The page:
Emotions and Spirituality
How do we maintain hope when we can see that our father’s condition is deteriorating?

As your father’s health deteriorates, it may get harder to maintain the hopes that he and your family had when he first became ill. You may find it impossible to feel positive when symptoms persist, when new symptoms appear, when treatments don’t bring the results you wish for, or when physical well-being declines. Indeed, at times you may feel the situation is out of control and hopeless. Mixed in with such feelings can be a deep sadness about the thought of losing your father.

It may be hard for family members to talk with one another about these struggles. You may feel pressure to stay upbeat and keep fighting the illness. You may feel you are undermining hope or showing signs of giving up if you express discouragement about what is happening, anxiety about what the future holds, question the benefits of further treatments or raise palliative care as an option.

Sometimes people are not on the same page with their feelings and concerns. Your father or some members of your family may want to talk about your father's changing condition, while others are not ready. Those who are ready to talk need to find ways of doing this while respecting the reluctance of those who are not there yet. If you think your family needs help in doing this, you may want to ask a member of your father’s health care for assistance. You may also find help in reading this Virtual Hospice article - Living with Limited Time: Exploring Feelings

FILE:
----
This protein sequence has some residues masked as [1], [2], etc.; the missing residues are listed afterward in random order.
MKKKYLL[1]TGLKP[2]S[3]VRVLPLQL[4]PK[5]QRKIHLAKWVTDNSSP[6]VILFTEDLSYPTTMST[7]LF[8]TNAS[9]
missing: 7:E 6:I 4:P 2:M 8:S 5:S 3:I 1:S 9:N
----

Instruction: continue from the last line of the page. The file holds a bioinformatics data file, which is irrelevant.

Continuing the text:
Hope changes as an illness progresses. At first, hope is a belief in a the possibility of a cure. This is a natural expression of a deep desire to have the person who is ill restored to health. When the illness progresses, as it seems to be doing in your father’s case, the focus of hope must change. It becomes more about the present than the future. Your hope may shift to making the most of whatever time is remaining while drawing on the memories and love you have shared throughout a lifetime. Later your hope may focus on getting the best possible care for your father as he grows weaker, and on finding new ways to give and receive love as he approaches death.

You never need to give up hope if you remain realistic, flexible, and open to others. Look at each day as full of possibilities. Consider every interaction between you, your father, and other family members an opportunity to support and strengthen each other. Hope that is damaged can grow again as you create ways to express your love of life and of each other every day.

There is no one right way to maintain hope. Your hope is influenced by your personality, the meaning you find in life, and the strength of your connections to family, friends, and the wider community. Here are some suggestions you and your family may find helpful in promoting hope during your father’s illness:

Explore ways your family can help each other through the changes your father’s illness has brought into your family life.

  • Set short-term, flexible goals and make realistic plans to achieve them.
  • Talk to your father about his concerns and work with his health care team to address them.
  • Reminisce together and share stories of good times you have had over the years.
  • Show your sense of humour, especially about any physical help or care you need to give your father.
  • Draw on your spirituality or your connections to a faith community for comfort, inner strength, and meaning.

For more on maintaining hope check out this Virtual Hospice article:

Hope and Denial

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